---

For comprehensive show notes on this episode, including a full edited transcript, go to https://fs.blog/podcast/

Is your brain hungry for more? Don't miss out! Sign up for our weekly "Brain Food" at https://fs.blog/newsletter/

Follow @farnamstreet on Twitter for mind-expanding content. 

Jun 18 2019

1hr 49mins

Play

Rank #11: #57 Decoding Difficult Conversations with Sheila Heen

Podcast cover
Read more

Sheila Heen, two time NY Times best selling author, consultant, and lecturer at Harvard Law School, makes the tough talks easier by breaking down the three layers that make up every difficult conversation

---

For comprehensive show notes on this episode, including a full edited transcript, go to https://fs.blog/podcast/

Is your brain hungry for more? Don't miss out! Sign up for our weekly "Brain Food" at https://fs.blog/newsletter/

Follow @farnamstreet on Twitter for mind-expanding content. 

May 15 2019

1hr 28mins

Play

Rank #12: #51 The Dying Art of Conversation with Celeste Headlee

Podcast cover
Read more

Speaker, author and radio journalist Celeste Headlee has had decades of experience fine tuning the recipe for engaging and rewarding conversation. She shares some tips to help us instantly improve our conversational skills and meaningfully connect with others.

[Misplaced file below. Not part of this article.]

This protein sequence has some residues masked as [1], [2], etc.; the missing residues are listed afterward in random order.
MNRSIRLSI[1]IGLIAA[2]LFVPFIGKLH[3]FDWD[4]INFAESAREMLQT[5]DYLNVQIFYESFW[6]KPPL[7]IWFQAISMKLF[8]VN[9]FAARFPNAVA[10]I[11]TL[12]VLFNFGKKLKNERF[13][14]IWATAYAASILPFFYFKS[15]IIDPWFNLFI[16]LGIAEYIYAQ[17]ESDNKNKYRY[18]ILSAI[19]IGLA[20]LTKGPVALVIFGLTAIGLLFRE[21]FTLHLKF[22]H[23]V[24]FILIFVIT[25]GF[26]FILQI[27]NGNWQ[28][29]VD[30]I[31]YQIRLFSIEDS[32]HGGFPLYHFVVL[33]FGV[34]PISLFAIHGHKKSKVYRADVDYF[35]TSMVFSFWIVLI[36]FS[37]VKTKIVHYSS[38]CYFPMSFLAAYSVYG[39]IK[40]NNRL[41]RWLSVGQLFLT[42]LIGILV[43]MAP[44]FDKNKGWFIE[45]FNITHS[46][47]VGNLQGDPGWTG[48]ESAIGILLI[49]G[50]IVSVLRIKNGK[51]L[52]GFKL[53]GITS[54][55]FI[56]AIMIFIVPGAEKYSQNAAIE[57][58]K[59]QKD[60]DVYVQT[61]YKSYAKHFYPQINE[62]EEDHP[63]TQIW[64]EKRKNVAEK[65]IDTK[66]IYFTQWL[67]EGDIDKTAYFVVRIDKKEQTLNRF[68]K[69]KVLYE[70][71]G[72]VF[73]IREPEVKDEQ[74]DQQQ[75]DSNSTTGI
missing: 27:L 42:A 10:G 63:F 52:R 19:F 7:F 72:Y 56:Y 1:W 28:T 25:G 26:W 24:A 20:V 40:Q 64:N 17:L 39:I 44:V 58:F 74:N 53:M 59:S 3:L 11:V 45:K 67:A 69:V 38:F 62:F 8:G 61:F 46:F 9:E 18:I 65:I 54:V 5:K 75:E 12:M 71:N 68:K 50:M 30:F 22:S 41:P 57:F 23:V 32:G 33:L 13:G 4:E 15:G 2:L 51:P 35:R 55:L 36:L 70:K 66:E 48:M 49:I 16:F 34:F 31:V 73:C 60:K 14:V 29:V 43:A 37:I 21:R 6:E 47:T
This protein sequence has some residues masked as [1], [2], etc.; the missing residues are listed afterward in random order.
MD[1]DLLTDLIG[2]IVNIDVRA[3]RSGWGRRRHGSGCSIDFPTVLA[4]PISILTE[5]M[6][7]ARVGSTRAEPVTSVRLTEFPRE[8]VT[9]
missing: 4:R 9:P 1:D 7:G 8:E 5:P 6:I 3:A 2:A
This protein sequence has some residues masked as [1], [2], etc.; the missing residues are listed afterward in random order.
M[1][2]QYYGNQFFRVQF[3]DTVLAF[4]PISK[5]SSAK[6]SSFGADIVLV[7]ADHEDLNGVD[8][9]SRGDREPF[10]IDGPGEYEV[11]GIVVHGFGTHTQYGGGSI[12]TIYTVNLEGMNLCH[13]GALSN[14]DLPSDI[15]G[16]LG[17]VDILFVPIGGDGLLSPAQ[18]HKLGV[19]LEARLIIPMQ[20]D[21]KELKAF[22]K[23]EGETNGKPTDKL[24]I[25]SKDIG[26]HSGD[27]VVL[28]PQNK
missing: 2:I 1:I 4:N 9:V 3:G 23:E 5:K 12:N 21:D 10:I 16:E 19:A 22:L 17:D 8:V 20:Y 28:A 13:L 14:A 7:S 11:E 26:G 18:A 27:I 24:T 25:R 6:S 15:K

---

For comprehensive show notes on this episode, including a full edited transcript, go to https://fs.blog/podcast/

Is your brain hungry for more? Don't miss out! Sign up for our weekly "Brain Food" at https://fs.blog/newsletter/

Follow @farnamstreet on Twitter for mind-expanding content. 

Feb 05 2019

1hr 12mins

Play

Rank #13: #7 The Three Types of Decision Makers with Venkatesh Rao

Podcast cover
Read more

In this episode, Venkatesh Rao, founder of Ribbonfarm and author of the book Tempo discusses the 3 types of decision makers and shares how to adopt useful mental models

Jan 28 2016

1hr 6mins

Play

Rank #14: #4 Elevate Your Financial IQ with Jason Zweig

Podcast cover
Read more

WSJ columnist Jason Zweig and I tackle important topics like how to be a smarter investor, filtering out noise, why philosophy and history matters, and his new book, The Devil’s Financial Dictionary.

Oct 19 2015

1hr

Play